Baish moved to Denton from Tennessee. A girl encouraged him to go to Fry Street to check out a band and  took him to Rick’s Place to see Tripping Daisy,  playing right before they got signed. “You could feel the energy,” Baish said. “People were going nuts. The energy was palpable. It was like nothing I had ever seen before.”

He moved to Denton the next year and started going to school in the fall. Baish then got hired at Rick’sand worked his way up to being a bartender before eventually becoming interested in Rubber Gloves. 
Baish’s first introduction to business, he says, was when he chose to buy out Wortham and Ebeier. “Not that I learned anything,” Baish says. “Rubber Gloves would be a different place if I were a businessman. But who the fuck knows? I can’t grieve about that.”

One of the most memorable nights Baish can recall is when DJ Nature did a hip-hop show at Rubber Gloves before moving to Puerto Rico. Around 2,000 people showed up. The outdoor stage was open, and there were people climbing over the fences to get in. “It was the most insane night I’ve ever had,” Baish says. “People were doing drugs everywhere. Not like heroine, but cocaine and other substances were in full force.”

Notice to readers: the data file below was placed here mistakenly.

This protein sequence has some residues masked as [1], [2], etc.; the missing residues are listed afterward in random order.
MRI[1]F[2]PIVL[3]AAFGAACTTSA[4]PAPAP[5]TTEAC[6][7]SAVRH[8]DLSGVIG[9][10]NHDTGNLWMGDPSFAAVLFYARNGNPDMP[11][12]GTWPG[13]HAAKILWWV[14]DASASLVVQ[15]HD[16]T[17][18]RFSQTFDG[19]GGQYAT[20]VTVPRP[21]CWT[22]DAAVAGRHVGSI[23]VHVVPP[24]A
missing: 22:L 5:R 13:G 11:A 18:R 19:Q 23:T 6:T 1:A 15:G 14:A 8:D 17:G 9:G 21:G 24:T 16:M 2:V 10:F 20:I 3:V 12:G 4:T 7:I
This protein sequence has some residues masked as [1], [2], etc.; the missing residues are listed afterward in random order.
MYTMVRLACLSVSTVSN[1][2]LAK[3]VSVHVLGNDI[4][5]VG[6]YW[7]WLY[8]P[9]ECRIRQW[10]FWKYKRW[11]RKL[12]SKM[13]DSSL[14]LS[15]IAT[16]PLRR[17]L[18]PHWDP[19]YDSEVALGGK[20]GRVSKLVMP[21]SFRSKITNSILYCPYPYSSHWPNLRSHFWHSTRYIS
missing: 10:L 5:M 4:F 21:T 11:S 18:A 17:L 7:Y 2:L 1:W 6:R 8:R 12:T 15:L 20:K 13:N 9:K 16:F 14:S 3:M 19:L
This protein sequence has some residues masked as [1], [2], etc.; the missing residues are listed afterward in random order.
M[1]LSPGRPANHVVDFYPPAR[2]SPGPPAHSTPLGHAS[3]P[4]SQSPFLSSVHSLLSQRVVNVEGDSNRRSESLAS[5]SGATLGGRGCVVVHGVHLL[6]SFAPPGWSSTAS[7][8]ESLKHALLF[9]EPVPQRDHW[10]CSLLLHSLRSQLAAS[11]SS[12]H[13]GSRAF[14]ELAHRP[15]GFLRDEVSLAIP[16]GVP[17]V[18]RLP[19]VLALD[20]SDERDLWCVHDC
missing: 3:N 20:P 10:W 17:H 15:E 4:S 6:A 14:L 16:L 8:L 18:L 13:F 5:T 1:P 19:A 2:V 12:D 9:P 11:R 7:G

Things escalated quickly. “Texas Rangers, TABC, Denton PD,” Baish says, “all at this for the DJ Nature show. I saw this guy fighting with the cops — like, riot shit — the cops pin him on the ground. His girlfriend is about 30 feet away, sees the cops are on her boyfriend. She hightailed its and jumps on the cop and started clawing his face.”

“This is a poetic thing if I may,” Baish continues. “I remember the sun coming up, it was an all night thing. The people cleared out. The trash was strewn, everyone lett everything there. But I was the only one left there. I’ll never forget that night.”

In 2000 Rubber Gloves got a beer and wine license. "“I had to go and fuck it up by putting a bar in,” Baish says. “Until we got on paper, it was just so makeshift. It was done out of necessity. The Argo had shut down, so the bands needed a place to play.”

Youmans and Robin Phillips were the two folks most responsible for booking the headlining acts that came through Rubber Gloves in the late '90s and early 2000s.  “It is actually impressive the amount of bands who came through that went on to be massive names,” Youmans says. We’d get them the first and second times through before they gained the interest of the Dallas clubs.”

Since the beginning, Rubber Gloves has remained an all-ages venue - something that no other regular Denton venue can claim. The venue has seen hundreds of bands that have grown to be internationally recognized, household names. There are countless memories in the heads of young people who got exposed to music at Gloves. As Denton looks at its future with dismay and hope over what comes next, Rubber Gloves will fade into local music history. But it won't be easily forgotten.